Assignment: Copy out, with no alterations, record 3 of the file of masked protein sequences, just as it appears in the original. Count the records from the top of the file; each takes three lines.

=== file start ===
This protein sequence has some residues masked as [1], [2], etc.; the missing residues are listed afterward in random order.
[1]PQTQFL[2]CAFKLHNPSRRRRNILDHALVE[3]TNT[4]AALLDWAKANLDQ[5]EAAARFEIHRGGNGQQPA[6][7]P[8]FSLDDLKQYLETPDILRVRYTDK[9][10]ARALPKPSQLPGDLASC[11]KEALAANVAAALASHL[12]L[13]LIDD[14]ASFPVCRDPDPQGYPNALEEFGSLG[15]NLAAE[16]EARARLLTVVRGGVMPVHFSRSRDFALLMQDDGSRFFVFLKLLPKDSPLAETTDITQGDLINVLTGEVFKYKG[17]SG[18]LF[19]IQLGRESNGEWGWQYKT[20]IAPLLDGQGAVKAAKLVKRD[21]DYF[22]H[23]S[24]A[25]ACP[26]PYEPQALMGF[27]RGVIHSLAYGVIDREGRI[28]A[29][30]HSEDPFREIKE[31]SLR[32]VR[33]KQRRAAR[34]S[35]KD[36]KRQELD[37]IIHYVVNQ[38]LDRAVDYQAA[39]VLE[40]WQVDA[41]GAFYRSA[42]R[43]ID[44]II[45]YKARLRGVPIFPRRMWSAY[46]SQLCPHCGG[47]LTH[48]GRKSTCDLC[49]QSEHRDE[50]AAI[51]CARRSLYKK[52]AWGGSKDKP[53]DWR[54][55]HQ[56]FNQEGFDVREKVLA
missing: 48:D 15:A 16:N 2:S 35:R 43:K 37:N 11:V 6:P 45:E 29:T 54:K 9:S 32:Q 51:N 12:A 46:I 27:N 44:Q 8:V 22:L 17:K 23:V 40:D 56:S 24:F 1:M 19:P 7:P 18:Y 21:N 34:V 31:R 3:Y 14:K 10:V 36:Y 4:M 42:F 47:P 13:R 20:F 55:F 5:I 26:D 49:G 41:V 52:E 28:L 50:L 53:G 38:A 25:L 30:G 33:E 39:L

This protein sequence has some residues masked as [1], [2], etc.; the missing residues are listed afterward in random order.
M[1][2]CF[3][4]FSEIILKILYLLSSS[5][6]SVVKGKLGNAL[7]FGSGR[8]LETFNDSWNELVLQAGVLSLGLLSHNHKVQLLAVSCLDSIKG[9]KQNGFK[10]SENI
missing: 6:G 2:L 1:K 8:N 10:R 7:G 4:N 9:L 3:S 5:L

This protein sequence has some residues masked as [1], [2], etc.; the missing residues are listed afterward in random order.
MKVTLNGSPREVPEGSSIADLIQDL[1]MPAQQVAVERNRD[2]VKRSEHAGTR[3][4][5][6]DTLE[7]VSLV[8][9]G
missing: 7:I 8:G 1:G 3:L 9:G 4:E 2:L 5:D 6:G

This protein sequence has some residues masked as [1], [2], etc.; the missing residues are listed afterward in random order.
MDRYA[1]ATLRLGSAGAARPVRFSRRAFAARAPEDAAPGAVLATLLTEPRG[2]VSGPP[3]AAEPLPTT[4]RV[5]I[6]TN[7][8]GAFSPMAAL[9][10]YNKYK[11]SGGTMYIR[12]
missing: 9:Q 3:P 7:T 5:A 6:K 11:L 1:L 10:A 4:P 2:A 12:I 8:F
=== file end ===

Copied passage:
This protein sequence has some residues masked as [1], [2], etc.; the missing residues are listed afterward in random order.
MKVTLNGSPREVPEGSSIADLIQDL[1]MPAQQVAVERNRD[2]VKRSEHAGTR[3][4][5][6]DTLE[7]VSLV[8][9]G
missing: 7:I 8:G 1:G 3:L 9:G 4:E 2:L 5:D 6:G